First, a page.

And today, during his second tenure leading the Justice Department, in December 2019, he returned to these themes—apparently disputing the right of Americans of color to protest police violence. Law enforcement must be respected, he said, adding ominously that “if communities don’t give that support and respect, they might find themselves without the police protection they need.” In effect, he reserved the right to make decisions about who should and should not be afforded the protection of the rule of law, a notably Schmittian reflex.
Barr is not just another craven defender of Trump. Just as Carl Schmitt’s identification of parliamentary democracy’s weaknesses in the 1920s and his increasingly authoritarian rhetoric in that period had a basis that was quite independent of the cult of Hitler, so William Barr represents a cast of legal thinking (or perhaps, more accurately, anti-legal thinking) that has its own origins and supporters. One clear ally is John Durham, whom Barr has placed in charge of his inquiry into the FBI’s conduct in the Trump–Russia investigation.
Durham’s colleagues have constantly assured us of his integrity, but his natural tendency, too, is to speak in the crudest terms of friends and enemies. In a lecture to the Thomistic Institute at Yale University in November 2018, Durham was discussing his investigation into the destruction of tapes showing CIA torture (an investigation that resulted in no indictments) when he chose to describe the alleged malfeasance revealed by the tapes as no more than “the unauthorized treatment of terrorists by the CIA.” This is a troubling description: as Durham must know, not all of the young Muslim men subjected to torture were terrorists. At least twenty-six of them were found to have been wrongfully detained. He also chose a bizarre analogy to describe his deeper motivations: he compared himself to the 1970s movie cop “Dirty Harry,” a white officer with little respect for due process who often shoots-to-kill black criminals and displays a sociopathic lack of conscience about doing so. Durham told his audience a story about Harry Callahan encountering a “black militant” who can’t comprehend Callahan’s unselfish motivation “to serve.”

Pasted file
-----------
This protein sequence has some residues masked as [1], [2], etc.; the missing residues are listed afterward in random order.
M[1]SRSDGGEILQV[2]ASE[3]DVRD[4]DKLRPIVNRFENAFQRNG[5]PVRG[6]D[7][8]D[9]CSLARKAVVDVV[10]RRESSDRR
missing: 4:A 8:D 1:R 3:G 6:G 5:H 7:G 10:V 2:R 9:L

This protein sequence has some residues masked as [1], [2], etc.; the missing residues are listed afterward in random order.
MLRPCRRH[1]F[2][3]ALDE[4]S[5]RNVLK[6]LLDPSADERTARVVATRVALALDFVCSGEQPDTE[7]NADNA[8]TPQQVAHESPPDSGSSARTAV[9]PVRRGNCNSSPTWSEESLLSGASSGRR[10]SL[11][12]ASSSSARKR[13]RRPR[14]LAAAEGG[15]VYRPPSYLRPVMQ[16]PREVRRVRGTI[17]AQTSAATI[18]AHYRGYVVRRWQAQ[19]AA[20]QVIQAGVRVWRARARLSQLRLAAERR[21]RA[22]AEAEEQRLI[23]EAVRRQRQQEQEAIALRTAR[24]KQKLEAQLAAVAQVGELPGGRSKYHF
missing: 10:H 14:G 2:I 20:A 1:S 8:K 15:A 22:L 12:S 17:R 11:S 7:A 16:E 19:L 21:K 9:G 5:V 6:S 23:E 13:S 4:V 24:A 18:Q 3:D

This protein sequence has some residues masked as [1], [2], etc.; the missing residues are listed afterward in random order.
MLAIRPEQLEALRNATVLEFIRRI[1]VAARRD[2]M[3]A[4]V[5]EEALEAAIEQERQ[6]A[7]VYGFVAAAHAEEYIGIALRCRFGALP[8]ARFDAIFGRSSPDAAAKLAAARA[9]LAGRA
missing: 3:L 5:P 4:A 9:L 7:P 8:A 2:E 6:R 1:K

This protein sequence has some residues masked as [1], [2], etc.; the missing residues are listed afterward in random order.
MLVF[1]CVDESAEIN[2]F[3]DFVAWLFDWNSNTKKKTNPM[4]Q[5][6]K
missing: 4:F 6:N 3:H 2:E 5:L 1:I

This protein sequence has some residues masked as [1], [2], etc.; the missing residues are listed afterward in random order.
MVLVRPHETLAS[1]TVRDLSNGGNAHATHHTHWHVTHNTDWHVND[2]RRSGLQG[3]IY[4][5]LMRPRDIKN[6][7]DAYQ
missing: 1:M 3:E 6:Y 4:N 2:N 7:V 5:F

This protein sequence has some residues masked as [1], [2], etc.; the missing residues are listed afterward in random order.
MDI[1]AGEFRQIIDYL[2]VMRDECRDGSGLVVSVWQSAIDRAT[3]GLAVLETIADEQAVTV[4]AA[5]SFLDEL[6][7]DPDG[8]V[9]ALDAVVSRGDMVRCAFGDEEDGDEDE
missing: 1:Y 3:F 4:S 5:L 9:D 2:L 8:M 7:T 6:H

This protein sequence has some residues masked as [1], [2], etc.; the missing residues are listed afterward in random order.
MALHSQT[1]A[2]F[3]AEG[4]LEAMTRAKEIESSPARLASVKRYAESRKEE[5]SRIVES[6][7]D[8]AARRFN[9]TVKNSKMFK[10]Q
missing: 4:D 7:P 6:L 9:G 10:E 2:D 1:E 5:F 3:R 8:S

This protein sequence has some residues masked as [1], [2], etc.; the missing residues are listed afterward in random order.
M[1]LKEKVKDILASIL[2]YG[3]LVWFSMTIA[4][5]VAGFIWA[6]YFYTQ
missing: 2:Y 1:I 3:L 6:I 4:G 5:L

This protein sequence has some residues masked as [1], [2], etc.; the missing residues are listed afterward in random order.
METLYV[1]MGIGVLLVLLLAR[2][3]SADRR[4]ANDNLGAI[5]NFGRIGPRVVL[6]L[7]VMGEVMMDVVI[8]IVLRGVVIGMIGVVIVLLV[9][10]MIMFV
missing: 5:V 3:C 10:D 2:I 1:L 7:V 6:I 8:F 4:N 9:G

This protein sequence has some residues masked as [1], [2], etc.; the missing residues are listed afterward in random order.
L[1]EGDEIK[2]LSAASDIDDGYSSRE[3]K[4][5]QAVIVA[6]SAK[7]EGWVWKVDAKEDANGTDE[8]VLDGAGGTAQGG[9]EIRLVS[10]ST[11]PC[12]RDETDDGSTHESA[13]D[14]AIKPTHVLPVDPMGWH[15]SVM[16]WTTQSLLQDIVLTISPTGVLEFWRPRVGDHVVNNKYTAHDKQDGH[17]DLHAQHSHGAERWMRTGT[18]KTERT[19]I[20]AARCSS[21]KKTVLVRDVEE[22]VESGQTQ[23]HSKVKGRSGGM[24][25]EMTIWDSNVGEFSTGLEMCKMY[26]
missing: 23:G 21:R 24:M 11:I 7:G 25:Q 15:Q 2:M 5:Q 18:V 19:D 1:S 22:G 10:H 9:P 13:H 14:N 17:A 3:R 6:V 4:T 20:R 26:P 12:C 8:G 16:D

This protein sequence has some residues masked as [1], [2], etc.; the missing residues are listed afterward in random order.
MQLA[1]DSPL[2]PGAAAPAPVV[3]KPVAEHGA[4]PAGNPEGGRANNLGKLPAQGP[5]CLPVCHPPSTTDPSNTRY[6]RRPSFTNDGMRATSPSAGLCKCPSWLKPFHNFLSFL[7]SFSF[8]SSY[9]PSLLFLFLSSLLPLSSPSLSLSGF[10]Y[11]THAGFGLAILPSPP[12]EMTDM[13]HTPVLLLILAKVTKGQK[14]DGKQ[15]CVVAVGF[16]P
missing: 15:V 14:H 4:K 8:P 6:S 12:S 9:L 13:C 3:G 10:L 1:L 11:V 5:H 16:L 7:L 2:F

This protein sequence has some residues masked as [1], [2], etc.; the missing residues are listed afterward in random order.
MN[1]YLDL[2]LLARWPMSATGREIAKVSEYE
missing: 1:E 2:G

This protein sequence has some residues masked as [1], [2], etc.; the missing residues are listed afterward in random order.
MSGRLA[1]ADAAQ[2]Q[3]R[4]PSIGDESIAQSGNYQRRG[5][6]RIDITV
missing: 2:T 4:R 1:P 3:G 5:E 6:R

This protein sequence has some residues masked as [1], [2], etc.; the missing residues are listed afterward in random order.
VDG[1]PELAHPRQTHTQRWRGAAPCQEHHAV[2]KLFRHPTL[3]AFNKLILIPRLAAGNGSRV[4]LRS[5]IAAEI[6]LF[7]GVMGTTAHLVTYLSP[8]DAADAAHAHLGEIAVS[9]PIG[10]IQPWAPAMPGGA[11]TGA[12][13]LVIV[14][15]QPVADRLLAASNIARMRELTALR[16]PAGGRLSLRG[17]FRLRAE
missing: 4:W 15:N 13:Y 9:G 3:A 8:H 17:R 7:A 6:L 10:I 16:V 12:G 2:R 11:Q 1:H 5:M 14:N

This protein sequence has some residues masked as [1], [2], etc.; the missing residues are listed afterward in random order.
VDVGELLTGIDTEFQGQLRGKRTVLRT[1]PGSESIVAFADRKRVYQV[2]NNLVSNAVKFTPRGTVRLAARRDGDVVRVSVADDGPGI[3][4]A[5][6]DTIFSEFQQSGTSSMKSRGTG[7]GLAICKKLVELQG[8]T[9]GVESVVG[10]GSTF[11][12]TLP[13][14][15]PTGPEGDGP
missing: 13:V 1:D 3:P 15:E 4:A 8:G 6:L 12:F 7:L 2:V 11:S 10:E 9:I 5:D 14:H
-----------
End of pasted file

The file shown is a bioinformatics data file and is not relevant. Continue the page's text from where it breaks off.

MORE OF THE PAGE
Durham now serves a master who views lawless conflict—the “critical junctures” that “demand speed, secrecy, unity of purpose, and prudent judgment”—as the most important engine of progress, the vital heart of American power, that will bring a wider reckoning with “final things.” Independently of Trump and this presidency, William Barr, his henchmen, and his Federalist Society supporters represent a powerful threat to the fundamental values of liberal democracy.